Simply ask the U.S. Senate candidate exactly how many residences he owns. Just like U.S. Sen. John McCain, Thompson has a hard time keeping track.Perhaps Thompson, who has been notoriously grouchy and intractable about releasing his tax returns, is just overly defensive about his newfound wealth.
"Three," the veteran Republican responded last week at a campaign event.
Thompson has three houses? Isn't there another one?
"No," he answered without hesitation.
OK, everybody knows about the farm in his hometown of Elroy and the house in Madison. There's also his family's relatively new 10,889-square-foot home on the outskirts of the Walt Disney World Resort in Kissimmee, Fla. A Thompson family trust bought that edifice—and its "top of the line everything," an online ad says—for $675,000 last year after the bank-owned property was marked down from its original $1.4 million asking price. [...]
Thompson—who is running against Democratic U.S. Rep. Tammy Baldwin—had forgotten his condo off Lake Wisconsin in Sauk County. The property is currently assessed at more than $1.3 million.
Four houses for the former four-term governor.
Or maybe he just has a really hard time keeping track of all of his residents. Back when he was living in D.C. as a part of the Bush administration, Thompson got into the house-flipping craze, but with a twist. He bought and sold nine townhouses in the D.C. area over the past decade, cleverly avoiding financial disclosure.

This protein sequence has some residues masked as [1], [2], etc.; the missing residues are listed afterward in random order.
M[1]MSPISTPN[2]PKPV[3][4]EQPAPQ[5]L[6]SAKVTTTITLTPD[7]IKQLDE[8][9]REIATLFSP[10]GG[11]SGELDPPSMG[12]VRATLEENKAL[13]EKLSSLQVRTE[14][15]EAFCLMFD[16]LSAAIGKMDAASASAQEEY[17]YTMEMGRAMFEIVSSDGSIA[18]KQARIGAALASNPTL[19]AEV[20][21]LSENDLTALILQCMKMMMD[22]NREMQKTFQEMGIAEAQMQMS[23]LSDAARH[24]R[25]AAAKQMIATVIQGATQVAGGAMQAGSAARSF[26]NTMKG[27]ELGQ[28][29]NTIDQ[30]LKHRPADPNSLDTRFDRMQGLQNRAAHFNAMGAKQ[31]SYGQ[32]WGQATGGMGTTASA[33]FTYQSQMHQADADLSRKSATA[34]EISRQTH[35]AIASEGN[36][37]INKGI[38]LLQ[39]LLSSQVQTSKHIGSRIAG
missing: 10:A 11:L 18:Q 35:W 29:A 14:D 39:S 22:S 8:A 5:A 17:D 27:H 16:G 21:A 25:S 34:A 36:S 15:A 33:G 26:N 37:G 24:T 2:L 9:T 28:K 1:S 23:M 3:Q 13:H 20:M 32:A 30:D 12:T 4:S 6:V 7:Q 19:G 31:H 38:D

Why? Because properties used only as private dwellings are deemed exempt from disclosure, and Thompson lived in all the units, moving from place to place every few months as he saw a bigger, better townhouse, his spokesman, Tony Jewell, said yesterday.He only "lived" in one of those townhouses for two weeks before turning it around. In all, he made over half a million in turning these townhouses around, just a drop in the bucket of his personal worth, which is at least $13 million. Again, he's refused to share his tax returns, so that's an informed guess.
Too many houses to keep track of is not a problem that most Wisconsin voters can relate to. And that, in turn, has got to make voters wonder whether Thompson can relate to theirs.